Fred Takeji Furumizo

Fred Takeji Furumizo
Private First Class
442nd Regimental Combat Team
522nd Field Artillery Battalion, Service Battery

Takeji Furumizo was born on November 7, 1919, in Honolulu, Territory of Hawaii.  He was the eldest of three children born to Buhachi and Hanayo (Konno) Furumizo.  His siblings were Raymond Iwao and Florence (“Flower”) Tamie Furumizo.  Buhachi emigrated from Fukushima Prefecture, Japan, arriving in Honolulu on December 30, 1906.  Hanayo emigrated from Hamano-mura, Fukushima Prefecture, arriving on the Shinyo Maru in Honolulu on August 5, 1914.  They were married on August 8, 1914, in Honolulu.  Buhachi started a tailor shop in Wahiawa very soon after he arrived.  The Central Furumizo Tailor Shop was located on Wahiawa Avenue and he owned the shop until he retired.

Furumizo graduated from Leilehua High School in 1938, where he was on the Sentinel staff in his junior year.  As a senior, he was a Junior Police Officer on the Student Police force and a member of the Allied Youth organization.

Right:  Takeji’s Senior Class photo

In 1940, he was working as an attendant in a gas station in Wahiawa.  He registered for the draft on July 1, 1941, at Local Board No. 10 in Wahiawa.  He listed his father as the point of contact; they lived on Wahiawa Avenue.  He was employed by Hawaiian Constructors as a carpenter’s helper at Wheeler Army Air Field.  He was 5’5” tall and weighed 125 pounds.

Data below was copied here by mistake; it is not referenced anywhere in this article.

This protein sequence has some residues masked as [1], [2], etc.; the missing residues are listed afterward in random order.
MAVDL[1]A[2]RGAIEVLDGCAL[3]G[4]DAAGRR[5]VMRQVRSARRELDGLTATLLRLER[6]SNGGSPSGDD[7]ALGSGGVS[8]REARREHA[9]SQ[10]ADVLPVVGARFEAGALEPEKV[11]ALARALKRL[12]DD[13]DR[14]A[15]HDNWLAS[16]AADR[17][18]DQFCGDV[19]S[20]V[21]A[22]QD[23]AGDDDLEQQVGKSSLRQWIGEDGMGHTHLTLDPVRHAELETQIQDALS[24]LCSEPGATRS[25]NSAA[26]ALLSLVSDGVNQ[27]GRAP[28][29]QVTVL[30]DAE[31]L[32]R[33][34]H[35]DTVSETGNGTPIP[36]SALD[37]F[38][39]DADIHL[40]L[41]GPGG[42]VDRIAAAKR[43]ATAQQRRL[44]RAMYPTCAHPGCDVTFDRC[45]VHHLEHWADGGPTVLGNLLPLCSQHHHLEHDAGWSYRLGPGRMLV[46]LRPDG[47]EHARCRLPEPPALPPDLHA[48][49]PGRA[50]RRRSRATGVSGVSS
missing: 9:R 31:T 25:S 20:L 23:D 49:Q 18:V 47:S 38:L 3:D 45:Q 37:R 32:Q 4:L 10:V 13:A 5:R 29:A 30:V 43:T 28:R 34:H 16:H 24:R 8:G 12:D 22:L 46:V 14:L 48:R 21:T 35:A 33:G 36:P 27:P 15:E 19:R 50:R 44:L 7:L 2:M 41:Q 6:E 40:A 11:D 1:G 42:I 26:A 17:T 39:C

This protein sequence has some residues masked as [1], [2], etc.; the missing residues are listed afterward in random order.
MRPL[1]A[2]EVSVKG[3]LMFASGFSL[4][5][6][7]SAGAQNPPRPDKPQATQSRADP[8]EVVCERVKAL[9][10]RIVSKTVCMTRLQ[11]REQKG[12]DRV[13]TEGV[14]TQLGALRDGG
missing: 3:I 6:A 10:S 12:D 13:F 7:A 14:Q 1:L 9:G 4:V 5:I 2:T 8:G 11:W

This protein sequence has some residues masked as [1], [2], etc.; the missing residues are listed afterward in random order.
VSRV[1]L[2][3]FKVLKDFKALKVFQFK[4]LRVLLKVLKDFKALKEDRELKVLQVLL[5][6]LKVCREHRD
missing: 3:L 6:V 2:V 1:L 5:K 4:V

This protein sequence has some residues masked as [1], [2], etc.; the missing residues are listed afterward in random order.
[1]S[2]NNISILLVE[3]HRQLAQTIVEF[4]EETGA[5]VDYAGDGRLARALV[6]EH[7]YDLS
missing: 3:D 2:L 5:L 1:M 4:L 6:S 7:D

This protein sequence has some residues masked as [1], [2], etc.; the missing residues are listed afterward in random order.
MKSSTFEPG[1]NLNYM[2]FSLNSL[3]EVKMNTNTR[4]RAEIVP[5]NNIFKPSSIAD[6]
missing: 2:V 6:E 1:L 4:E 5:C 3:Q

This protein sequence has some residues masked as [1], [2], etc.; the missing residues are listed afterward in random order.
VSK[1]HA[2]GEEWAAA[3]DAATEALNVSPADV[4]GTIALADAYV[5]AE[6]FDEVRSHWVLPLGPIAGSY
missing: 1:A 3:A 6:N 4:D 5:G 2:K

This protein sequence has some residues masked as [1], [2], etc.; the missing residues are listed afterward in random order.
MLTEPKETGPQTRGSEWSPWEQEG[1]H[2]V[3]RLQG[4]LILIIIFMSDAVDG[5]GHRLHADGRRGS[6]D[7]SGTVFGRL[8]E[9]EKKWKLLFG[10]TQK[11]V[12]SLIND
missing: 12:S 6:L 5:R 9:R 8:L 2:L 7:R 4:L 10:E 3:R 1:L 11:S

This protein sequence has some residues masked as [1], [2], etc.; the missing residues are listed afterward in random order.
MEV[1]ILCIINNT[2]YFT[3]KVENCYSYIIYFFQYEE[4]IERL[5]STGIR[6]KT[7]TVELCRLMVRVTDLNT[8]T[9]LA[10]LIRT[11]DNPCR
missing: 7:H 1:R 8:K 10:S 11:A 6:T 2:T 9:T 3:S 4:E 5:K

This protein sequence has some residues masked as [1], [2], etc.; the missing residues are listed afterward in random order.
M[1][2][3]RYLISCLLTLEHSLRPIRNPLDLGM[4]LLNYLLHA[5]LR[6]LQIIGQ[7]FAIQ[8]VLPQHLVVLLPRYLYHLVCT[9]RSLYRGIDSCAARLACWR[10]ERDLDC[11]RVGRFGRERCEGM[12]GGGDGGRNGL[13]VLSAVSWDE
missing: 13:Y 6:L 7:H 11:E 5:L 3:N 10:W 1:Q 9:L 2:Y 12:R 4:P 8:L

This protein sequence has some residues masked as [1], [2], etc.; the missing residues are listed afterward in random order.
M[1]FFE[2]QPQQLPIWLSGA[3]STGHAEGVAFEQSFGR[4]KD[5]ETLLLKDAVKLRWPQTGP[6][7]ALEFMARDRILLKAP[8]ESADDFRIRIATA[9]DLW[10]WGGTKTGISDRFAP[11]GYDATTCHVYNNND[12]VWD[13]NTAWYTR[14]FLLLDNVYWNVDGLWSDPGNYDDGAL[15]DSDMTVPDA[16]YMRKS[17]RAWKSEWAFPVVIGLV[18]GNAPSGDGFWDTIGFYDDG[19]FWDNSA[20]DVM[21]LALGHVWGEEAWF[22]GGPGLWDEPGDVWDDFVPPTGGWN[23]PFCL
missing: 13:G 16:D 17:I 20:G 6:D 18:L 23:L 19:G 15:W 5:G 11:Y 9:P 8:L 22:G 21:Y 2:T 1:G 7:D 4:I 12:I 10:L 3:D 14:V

On November 3, 1941, he and Ethel Yuriko Imamura of Wahiawa filed for a marriage license in Honolulu.  They divorced in August 1942.

On August 6, 1942, his name was officially changed to Fred Takeji Furumizo, after filing an application with the Office of the Governor of the Territory of Hawaii.

On March 23, 1943, Fred Takeji Furumizo enlisted in the Army at Schofield Barracks.  His enlistment record shows the following:  Source:  National Guard in Federal Service, after three months of discharge.

He was sent to Boom Town, the “tent city” at Schofield Barracks where all the recent volunteers were housed.  On March 28, they were given an aloha farewell ceremony by the community at Iolani Palace.  On April 4, they left on the S.S. Lurline for San Francisco.  After arriving on the mainland, Jerry and the rest of the new soldiers were sent by train to Camp Shelby, Mississippi, for training.  Following basic training, Fred was assigned to the 522nd Field Artillery Battalion, Service Battery, of the 442nd Regimental Combat Team (RCT).

Following a year of unit training, the Combat Team left Camp Shelby on April 22, 1944, for Camp Patrick Henry, Virginia.  On May 2, they departed from nearby Hampton Roads in a convoy of over 100 ships enroute to Europe.  The 522nd was aboard the transport ship John Hopkins, which arrived at the east coast of Italy.  The main body of the Battalion disembarked at Brindisi and the remainder at Bari.  The rest of the 442nd had landed in Naples on the west coast on May 28.  After debarking, the 522nd soldiers loaded into “40 and 8” railroad boxcars from WWI, and traveled to Bagnoli, near Naples, where their howitzers, vehicles, and other equipment had been delivered.  They got down to the task of getting prepared for combat.  A week later they were ready, and on June 6, they boarded the US LST 526 at Port Nisidra and sailed to the Anzio beachhead.  From there to June 11, the Battalion continued to move north, conducting training enroute, and rejoined the 442nd infantry battalions near Civitavecchia.